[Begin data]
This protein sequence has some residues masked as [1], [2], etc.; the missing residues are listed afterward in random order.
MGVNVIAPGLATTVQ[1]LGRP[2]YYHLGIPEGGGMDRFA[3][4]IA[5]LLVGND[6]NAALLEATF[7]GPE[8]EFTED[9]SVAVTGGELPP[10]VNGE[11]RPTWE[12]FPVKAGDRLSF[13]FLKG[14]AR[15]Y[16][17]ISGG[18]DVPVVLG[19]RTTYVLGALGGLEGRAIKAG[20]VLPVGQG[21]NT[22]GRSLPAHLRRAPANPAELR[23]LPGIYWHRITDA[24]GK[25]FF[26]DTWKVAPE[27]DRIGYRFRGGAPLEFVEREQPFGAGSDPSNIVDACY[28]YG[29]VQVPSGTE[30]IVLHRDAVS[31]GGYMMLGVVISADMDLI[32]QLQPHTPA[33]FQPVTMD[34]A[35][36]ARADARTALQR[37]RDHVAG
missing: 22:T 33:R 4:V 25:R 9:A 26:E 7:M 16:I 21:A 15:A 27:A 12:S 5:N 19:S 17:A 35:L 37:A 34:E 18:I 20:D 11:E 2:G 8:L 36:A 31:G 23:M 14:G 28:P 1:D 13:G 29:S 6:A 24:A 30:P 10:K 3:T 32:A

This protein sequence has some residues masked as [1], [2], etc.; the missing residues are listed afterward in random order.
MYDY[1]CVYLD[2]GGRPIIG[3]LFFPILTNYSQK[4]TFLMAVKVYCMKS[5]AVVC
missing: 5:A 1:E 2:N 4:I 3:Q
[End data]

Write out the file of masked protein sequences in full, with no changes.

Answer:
This protein sequence has some residues masked as [1], [2], etc.; the missing residues are listed afterward in random order.
MGVNVIAPGLATTVQ[1]LGRP[2]YYHLGIPEGGGMDRFA[3][4]IA[5]LLVGND[6]NAALLEATF[7]GPE[8]EFTED[9]SVAVTGGELPP[10]VNGE[11]RPTWE[12]FPVKAGDRLSF[13]FLKG[14]AR[15]Y[16][17]ISGG[18]DVPVVLG[19]RTTYVLGALGGLEGRAIKAG[20]VLPVGQG[21]NT[22]GRSLPAHLRRAPANPAELR[23]LPGIYWHRITDA[24]GK[25]FF[26]DTWKVAPE[27]DRIGYRFRGGAPLEFVEREQPFGAGSDPSNIVDACY[28]YG[29]VQVPSGTE[30]IVLHRDAVS[31]GGYMMLGVVISADMDLI[32]QLQPHTPA[33]FQPVTMD[34]A[35][36]ARADARTALQR[37]RDHVAG
missing: 22:T 33:R 4:V 25:R 9:A 26:E 7:M 16:I 21:A 15:A 27:A 12:S 5:N 19:S 17:A 35:L 37:A 34:E 18:I 20:D 11:E 2:G 8:L 36:A 31:G 23:M 14:G 28:P 1:D 13:G 29:S 6:A 24:A 30:P 10:K 3:T 32:A

This protein sequence has some residues masked as [1], [2], etc.; the missing residues are listed afterward in random order.
MYDY[1]CVYLD[2]GGRPIIG[3]LFFPILTNYSQK[4]TFLMAVKVYCMKS[5]AVVC
missing: 5:A 1:E 2:N 4:I 3:Q